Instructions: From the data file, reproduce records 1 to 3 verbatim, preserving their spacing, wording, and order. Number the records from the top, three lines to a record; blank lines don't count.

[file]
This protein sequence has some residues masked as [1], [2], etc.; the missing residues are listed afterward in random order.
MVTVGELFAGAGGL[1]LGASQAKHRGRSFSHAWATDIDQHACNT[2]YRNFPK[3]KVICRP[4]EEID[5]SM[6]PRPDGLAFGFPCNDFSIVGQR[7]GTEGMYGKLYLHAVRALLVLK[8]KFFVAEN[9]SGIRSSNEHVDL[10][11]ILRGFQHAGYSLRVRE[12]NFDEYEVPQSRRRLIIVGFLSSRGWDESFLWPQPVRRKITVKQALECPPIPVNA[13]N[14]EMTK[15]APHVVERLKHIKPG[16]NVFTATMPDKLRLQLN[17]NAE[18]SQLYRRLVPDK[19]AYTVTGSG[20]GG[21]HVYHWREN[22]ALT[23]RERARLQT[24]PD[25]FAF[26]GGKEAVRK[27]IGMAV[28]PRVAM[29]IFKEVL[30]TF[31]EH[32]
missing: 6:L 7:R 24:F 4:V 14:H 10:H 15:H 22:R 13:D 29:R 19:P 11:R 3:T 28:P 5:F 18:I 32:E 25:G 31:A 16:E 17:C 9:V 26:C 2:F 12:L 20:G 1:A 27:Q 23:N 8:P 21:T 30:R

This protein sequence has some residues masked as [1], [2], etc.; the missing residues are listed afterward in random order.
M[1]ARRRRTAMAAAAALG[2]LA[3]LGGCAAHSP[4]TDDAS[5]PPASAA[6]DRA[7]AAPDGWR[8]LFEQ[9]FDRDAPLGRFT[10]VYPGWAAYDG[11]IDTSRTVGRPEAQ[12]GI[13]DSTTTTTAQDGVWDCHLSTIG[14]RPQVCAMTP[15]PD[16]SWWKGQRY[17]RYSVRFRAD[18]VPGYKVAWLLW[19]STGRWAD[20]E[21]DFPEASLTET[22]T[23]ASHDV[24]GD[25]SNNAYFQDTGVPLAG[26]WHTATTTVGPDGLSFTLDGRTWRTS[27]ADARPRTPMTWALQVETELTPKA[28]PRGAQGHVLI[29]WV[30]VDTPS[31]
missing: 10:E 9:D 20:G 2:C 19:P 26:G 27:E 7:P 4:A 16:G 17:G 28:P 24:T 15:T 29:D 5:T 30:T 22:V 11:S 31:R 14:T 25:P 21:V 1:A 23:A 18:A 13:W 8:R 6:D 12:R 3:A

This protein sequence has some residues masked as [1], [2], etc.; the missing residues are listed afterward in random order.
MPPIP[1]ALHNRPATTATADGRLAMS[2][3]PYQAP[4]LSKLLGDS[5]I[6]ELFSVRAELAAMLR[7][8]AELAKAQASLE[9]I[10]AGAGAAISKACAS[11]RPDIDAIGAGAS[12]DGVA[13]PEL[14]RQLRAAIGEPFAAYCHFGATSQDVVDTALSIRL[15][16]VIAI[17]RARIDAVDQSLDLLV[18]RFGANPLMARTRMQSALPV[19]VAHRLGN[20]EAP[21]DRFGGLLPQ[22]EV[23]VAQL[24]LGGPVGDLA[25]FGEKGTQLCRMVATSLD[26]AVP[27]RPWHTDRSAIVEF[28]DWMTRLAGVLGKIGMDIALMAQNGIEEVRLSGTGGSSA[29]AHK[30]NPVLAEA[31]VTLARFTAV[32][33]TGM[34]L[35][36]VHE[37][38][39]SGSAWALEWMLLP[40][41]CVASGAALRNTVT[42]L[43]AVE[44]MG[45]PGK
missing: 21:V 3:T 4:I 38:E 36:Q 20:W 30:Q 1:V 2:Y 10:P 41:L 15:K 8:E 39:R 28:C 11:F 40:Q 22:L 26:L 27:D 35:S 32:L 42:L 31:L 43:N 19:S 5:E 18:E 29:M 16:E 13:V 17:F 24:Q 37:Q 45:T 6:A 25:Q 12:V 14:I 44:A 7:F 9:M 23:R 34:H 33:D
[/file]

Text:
This protein sequence has some residues masked as [1], [2], etc.; the missing residues are listed afterward in random order.
MVTVGELFAGAGGL[1]LGASQAKHRGRSFSHAWATDIDQHACNT[2]YRNFPK[3]KVICRP[4]EEID[5]SM[6]PRPDGLAFGFPCNDFSIVGQR[7]GTEGMYGKLYLHAVRALLVLK[8]KFFVAEN[9]SGIRSSNEHVDL[10][11]ILRGFQHAGYSLRVRE[12]NFDEYEVPQSRRRLIIVGFLSSRGWDESFLWPQPVRRKITVKQALECPPIPVNA[13]N[14]EMTK[15]APHVVERLKHIKPG[16]NVFTATMPDKLRLQLN[17]NAE[18]SQLYRRLVPDK[19]AYTVTGSG[20]GG[21]HVYHWREN[22]ALT[23]RERARLQT[24]PD[25]FAF[26]GGKEAVRK[27]IGMAV[28]PRVAM[29]IFKEVL[30]TF[31]EH[32]
missing: 6:L 7:R 24:F 4:V 14:H 10:H 15:H 22:R 13:D 29:R 19:P 11:R 3:T 28:P 5:F 18:I 32:E 25:G 31:A 16:E 17:C 9:V 26:C 2:F 12:L 20:G 1:A 27:Q 23:N 8:P 21:T 30:R

This protein sequence has some residues masked as [1], [2], etc.; the missing residues are listed afterward in random order.
M[1]ARRRRTAMAAAAALG[2]LA[3]LGGCAAHSP[4]TDDAS[5]PPASAA[6]DRA[7]AAPDGWR[8]LFEQ[9]FDRDAPLGRFT[10]VYPGWAAYDG[11]IDTSRTVGRPEAQ[12]GI[13]DSTTTTTAQDGVWDCHLSTIG[14]RPQVCAMTP[15]PD[16]SWWKGQRY[17]RYSVRFRAD[18]VPGYKVAWLLW[19]STGRWAD[20]E[21]DFPEASLTET[22]T[23]ASHDV[24]GD[25]SNNAYFQDTGVPLAG[26]WHTATTTVGPDGLSFTLDGRTWRTS[27]ADARPRTPMTWALQVETELTPKA[28]PRGAQGHVLI[29]WV[30]VDTPS[31]
missing: 10:E 9:D 20:G 2:C 19:P 26:G 27:E 7:P 4:A 16:G 17:G 28:P 24:T 15:T 29:D 5:T 30:T 22:V 11:S 31:R 14:T 25:P 21:V 1:A 23:A 18:A 13:W 8:R 6:D 12:R 3:A

This protein sequence has some residues masked as [1], [2], etc.; the missing residues are listed afterward in random order.
MPPIP[1]ALHNRPATTATADGRLAMS[2][3]PYQAP[4]LSKLLGDS[5]I[6]ELFSVRAELAAMLR[7][8]AELAKAQASLE[9]I[10]AGAGAAISKACAS[11]RPDIDAIGAGAS[12]DGVA[13]PEL[14]RQLRAAIGEPFAAYCHFGATSQDVVDTALSIRL[15][16]VIAI[17]RARIDAVDQSLDLLV[18]RFGANPLMARTRMQSALPV[19]VAHRLGN[20]EAP[21]DRFGGLLPQ[22]EV[23]VAQL[24]LGGPVGDLA[25]FGEKGTQLCRMVATSLD[26]AVP[27]RPWHTDRSAIVEF[28]DWMTRLAGVLGKIGMDIALMAQNGIEEVRLSGTGGSSA[29]AHK[30]NPVLAEA[31]VTLARFTAV[32][33]TGM[34]L[35][36]VHE[37][38][39]SGSAWALEWMLLP[40][41]CVASGAALRNTVT[42]L[43]AVE[44]MG[45]PGK
missing: 21:V 3:T 4:I 38:E 36:Q 20:W 30:Q 1:V 2:Y 10:P 41:L 15:K 8:E 39:R 28:C 11:F 40:Q 22:L 26:L 27:D 35:S 32:L 42:L 31:L 43:N 19:S 5:E 18:E 29:M 16:E 13:V 17:F 24:Q 37:Q 45:T 6:A 25:Q 12:V 14:I 44:A 7:F 9:M 23:R 34:H 33:D